It’s Time To Up The Game & Land Yourself A Better Job
In today’s highly competitive job market, it is becoming increasingly important to stand out from the crowd. Typically, the first opportunity for a job seeker to stand out is their resume. Hiring managers can sift through anywhere from tens to hundreds of resumes each time they look to fill a position, choosing just a handful of candidates to interview based on the narratives contained within their resumes. So how can you, the job seeker, stand out from the crowd and land that awesome job?
Realise that the goal of a resume is not to land you the actual job. It’s to have another conversation – to land you an interview.
In order to succeed, you need to pique the interest of the hiring manager and make them want to learn more about you. This is achieved by painting an interesting picture while keeping it brief and relevant. Far too many job seekers have resumes packed full of details that don’t serve any purpose – neither helping paint a picture of the candidate nor adding any credibility.
Firstly, formatting should be clear and simple – but it should be an afterthought, not the focal point of your resume. Don’t worry about what paper your resume is printed onto or having a really nice-looking creatively designed resume – unless you are applying for a job as a designer, in which case the design of your resume is a part of your personal narrative!
So what’s the picture you want to paint? Everyone who applies for a given job will likely have a similar title and amount of experience. What’s your niche? Are you really just a “Marketing Manager”? Or do you have some unique and valuable assets obtained from your experience, education and extracurriculars?
Your experience is usually the most important thing on your resume, unless you have (for example) a postgraduate degree from a prestigious university. Your work experience tells the hiring manager the story of who is really behind the piece of A4 paper they hold in their hand. When writing about your experience, you should constantly be thinking to yourself “What do I want the reader to think about me?” and adjusting your narrative based on this.
To use the Marketing Manager example again – perhaps you want to paint the picture of being entrepreneurially-minded with strong skills in digital inbound marketing. Rather than just saying you were “responsible for inbound lead generation” in your last job, talk about how you “used Google AdWords and SEO techniques to increase inbound lead volume by 65%”. Mention that you identified an opportunity to create a strategic partnership with another organisation that improved both companies’ inbound lead generation results. Use quantifiable credibility markers such as “Created $1.7m worth of pipeline” or “Keynote speaker at X Conference”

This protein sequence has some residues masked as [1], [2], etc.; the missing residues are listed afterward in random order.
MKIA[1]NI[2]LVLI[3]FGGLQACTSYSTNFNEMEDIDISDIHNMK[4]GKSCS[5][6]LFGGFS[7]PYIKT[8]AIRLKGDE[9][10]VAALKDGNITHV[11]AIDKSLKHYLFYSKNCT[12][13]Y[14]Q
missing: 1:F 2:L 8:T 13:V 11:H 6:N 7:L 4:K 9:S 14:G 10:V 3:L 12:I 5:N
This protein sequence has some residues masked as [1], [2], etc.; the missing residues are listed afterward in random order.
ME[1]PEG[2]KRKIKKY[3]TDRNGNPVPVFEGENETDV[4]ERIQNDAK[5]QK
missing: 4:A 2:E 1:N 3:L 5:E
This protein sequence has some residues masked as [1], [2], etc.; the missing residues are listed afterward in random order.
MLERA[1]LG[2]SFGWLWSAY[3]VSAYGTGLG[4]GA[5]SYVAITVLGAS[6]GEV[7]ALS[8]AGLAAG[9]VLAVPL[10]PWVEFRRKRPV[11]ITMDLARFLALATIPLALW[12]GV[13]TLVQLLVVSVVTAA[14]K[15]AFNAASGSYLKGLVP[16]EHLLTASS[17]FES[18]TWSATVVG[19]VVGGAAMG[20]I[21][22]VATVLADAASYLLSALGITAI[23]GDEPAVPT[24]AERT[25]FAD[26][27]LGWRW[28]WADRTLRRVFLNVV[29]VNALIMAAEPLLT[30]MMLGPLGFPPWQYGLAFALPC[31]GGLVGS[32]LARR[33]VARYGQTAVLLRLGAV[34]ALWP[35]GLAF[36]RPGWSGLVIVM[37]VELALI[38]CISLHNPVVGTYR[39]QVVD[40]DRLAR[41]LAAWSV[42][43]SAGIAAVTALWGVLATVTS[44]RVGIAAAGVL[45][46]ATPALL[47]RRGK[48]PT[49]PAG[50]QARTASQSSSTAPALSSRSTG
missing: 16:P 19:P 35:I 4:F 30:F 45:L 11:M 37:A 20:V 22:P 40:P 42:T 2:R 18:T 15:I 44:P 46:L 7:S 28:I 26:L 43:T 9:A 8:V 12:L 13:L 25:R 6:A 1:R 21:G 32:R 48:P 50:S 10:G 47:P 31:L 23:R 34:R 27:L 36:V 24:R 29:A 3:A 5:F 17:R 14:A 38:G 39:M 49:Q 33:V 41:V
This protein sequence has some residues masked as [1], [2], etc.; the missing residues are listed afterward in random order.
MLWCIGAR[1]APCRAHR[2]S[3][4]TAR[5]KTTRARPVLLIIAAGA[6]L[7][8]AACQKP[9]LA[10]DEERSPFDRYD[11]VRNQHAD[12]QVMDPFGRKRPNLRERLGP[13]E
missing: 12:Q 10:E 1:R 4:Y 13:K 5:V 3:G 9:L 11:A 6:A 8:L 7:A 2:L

By being strategic about the skills and achievements you mention in your job experience, you paint a certain picture in the mind of the hiring manager – making them think “Who is this person? I need to learn more about them!” and thus securing the job interview.
Your education may be a very valuable part of your narrative, or it may be a minor detail. If you went to a prestigious university, then of course that will make you stand out straight away – but it goes beyond just prestigious names and degrees. What did you really learn? Did you write an undergrad thesis on the psychology of persuasion and how it pertains to marketing? Did you develop your entrepreneurial skills by creating and managing popular social events for other students? Did you contribute to an article published in a scientific journal? Everyone else has a degree just like yours. These are the things that really interest hiring managers.
Your extracurriculars will typically be the last item on your resume, however they are crucial in tying together your personal narrative and building your credibility. Your experience and education show that you are capable of doing the job, but what else do you want to tell the hiring manager about yourself? What else can you fit into this 1-2 page document that will show you are someone worth hiring? For example, are you entrepreneurial? A philanthropist? Social and fun? Incredibly high work ethic? These are all hugely valuable assets in the job market, and they can be showcased through the things you do for fun (and probably take for granted).
For example, a statement as short and simple as “ABC Local Football Club A Team, club events coordinator and coach of u14 squad” tells the hiring manager several things about a candidate. First, they are active, social, and have a balanced lifestyle. They know how to have fun, and the 40-50 hours a week spent together at work will be enjoyable. They are capable of managing stressful projects with a variety of collaborators. They have leadership ability, and are capable of teaching skills to others. Even a common and apparently uninteresting thing like playing on a local football team can be tremendously valuable in adding important details to the picture that is painted for the hiring manager.
Remember – every line on your resume needs to have a clear strategic purpose. Every word needs to earn its place on the page. Each section of your experience, education and extracurriculars should have a very specific purpose behind it, contributing to your personal narrative. Asking yourself the questions “What does the reader think when they read this?” and “What do I want them to think?” will allow you to cut any unnecessary filler and focus on the things that pique the curiosity of the hiring manager enough to want a conversation with you.
Every little detail in your resume, from your prestigious university degree down to the monthly satirical article you write for the local newspaper, adds some value to your story. By maximising the value of each of these details, you paint a great picture that makes you stand out from the crowd and has you well on the way to securing a brilliant job.